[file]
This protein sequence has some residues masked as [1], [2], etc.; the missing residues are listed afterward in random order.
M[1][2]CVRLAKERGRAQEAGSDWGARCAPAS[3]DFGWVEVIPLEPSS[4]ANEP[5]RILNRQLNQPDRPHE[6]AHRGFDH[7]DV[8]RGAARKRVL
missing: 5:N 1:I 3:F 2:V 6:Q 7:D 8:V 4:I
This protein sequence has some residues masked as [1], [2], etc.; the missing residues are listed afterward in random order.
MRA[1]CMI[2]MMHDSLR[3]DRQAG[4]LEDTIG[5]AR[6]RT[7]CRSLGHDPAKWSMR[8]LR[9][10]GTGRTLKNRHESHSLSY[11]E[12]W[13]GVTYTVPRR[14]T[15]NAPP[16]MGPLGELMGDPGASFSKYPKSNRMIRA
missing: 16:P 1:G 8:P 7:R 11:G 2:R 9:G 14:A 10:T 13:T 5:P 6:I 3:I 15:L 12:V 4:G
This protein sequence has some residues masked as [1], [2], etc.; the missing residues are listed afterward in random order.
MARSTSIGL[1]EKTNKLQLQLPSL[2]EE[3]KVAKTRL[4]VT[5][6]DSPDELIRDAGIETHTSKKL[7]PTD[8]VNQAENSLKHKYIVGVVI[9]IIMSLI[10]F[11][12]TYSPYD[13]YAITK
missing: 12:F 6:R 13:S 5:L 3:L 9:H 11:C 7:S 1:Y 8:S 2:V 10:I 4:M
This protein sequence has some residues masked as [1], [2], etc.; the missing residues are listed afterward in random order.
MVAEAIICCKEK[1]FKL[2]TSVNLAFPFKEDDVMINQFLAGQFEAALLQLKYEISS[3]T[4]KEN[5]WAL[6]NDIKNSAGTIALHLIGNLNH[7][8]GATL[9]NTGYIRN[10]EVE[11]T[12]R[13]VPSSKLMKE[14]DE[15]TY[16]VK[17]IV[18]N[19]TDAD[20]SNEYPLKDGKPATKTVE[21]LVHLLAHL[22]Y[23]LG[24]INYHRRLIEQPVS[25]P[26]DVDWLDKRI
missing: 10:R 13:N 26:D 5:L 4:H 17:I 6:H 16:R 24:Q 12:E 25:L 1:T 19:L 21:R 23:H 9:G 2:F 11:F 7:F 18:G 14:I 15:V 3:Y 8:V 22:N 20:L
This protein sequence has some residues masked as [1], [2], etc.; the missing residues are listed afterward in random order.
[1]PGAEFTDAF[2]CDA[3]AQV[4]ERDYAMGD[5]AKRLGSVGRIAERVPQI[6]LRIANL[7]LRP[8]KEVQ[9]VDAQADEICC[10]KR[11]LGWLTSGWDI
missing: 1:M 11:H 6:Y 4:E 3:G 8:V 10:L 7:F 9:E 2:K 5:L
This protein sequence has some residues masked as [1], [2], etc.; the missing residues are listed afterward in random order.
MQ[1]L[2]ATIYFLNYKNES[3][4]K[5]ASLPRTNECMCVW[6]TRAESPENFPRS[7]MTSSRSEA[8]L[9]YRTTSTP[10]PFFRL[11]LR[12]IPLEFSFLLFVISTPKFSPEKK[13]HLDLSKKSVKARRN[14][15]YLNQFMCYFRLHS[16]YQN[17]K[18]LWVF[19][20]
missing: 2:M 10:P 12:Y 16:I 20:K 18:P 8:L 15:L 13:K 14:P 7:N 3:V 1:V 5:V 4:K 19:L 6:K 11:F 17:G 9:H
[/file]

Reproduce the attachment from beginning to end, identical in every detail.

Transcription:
This protein sequence has some residues masked as [1], [2], etc.; the missing residues are listed afterward in random order.
M[1][2]CVRLAKERGRAQEAGSDWGARCAPAS[3]DFGWVEVIPLEPSS[4]ANEP[5]RILNRQLNQPDRPHE[6]AHRGFDH[7]DV[8]RGAARKRVL
missing: 5:N 1:I 3:F 2:V 6:Q 7:D 8:V 4:I
This protein sequence has some residues masked as [1], [2], etc.; the missing residues are listed afterward in random order.
MRA[1]CMI[2]MMHDSLR[3]DRQAG[4]LEDTIG[5]AR[6]RT[7]CRSLGHDPAKWSMR[8]LR[9][10]GTGRTLKNRHESHSLSY[11]E[12]W[13]GVTYTVPRR[14]T[15]NAPP[16]MGPLGELMGDPGASFSKYPKSNRMIRA
missing: 16:P 1:G 8:P 7:R 11:G 2:R 9:G 14:A 10:T 13:T 5:P 6:I 3:I 15:L 12:V 4:G
This protein sequence has some residues masked as [1], [2], etc.; the missing residues are listed afterward in random order.
MARSTSIGL[1]EKTNKLQLQLPSL[2]EE[3]KVAKTRL[4]VT[5][6]DSPDELIRDAGIETHTSKKL[7]PTD[8]VNQAENSLKHKYIVGVVI[9]IIMSLI[10]F[11][12]TYSPYD[13]YAITK
missing: 12:F 6:R 13:S 5:L 3:L 9:H 11:C 7:S 1:Y 8:S 2:V 10:I 4:M
This protein sequence has some residues masked as [1], [2], etc.; the missing residues are listed afterward in random order.
MVAEAIICCKEK[1]FKL[2]TSVNLAFPFKEDDVMINQFLAGQFEAALLQLKYEISS[3]T[4]KEN[5]WAL[6]NDIKNSAGTIALHLIGNLNH[7][8]GATL[9]NTGYIRN[10]EVE[11]T[12]R[13]VPSSKLMKE[14]DE[15]TY[16]VK[17]IV[18]N[19]TDAD[20]SNEYPLKDGKPATKTVE[21]LVHLLAHL[22]Y[23]LG[24]INYHRRLIEQPVS[25]P[26]DVDWLDKRI
missing: 10:R 13:N 26:D 5:L 4:H 17:I 6:H 16:R 24:Q 12:E 25:L 1:T 19:L 21:R 23:H 9:G 2:F 11:F 7:F 18:G 14:I 15:V 3:Y 8:V 22:N 20:L
This protein sequence has some residues masked as [1], [2], etc.; the missing residues are listed afterward in random order.
[1]PGAEFTDAF[2]CDA[3]AQV[4]ERDYAMGD[5]AKRLGSVGRIAERVPQI[6]LRIANL[7]LRP[8]KEVQ[9]VDAQADEICC[10]KR[11]LGWLTSGWDI
missing: 1:M 11:H 6:Y 4:E 3:G 8:V 10:L 7:F 9:E 2:K 5:L
This protein sequence has some residues masked as [1], [2], etc.; the missing residues are listed afterward in random order.
MQ[1]L[2]ATIYFLNYKNES[3][4]K[5]ASLPRTNECMCVW[6]TRAESPENFPRS[7]MTSSRSEA[8]L[9]YRTTSTP[10]PFFRL[11]LR[12]IPLEFSFLLFVISTPKFSPEKK[13]HLDLSKKSVKARRN[14][15]YLNQFMCYFRLHS[16]YQN[17]K[18]LWVF[19][20]
missing: 2:M 10:P 12:Y 16:I 20:K 18:P 8:L 15:L 13:K 14:P 7:N 3:V 1:V 5:V 4:K 19:L 6:K 11:F 17:G 9:H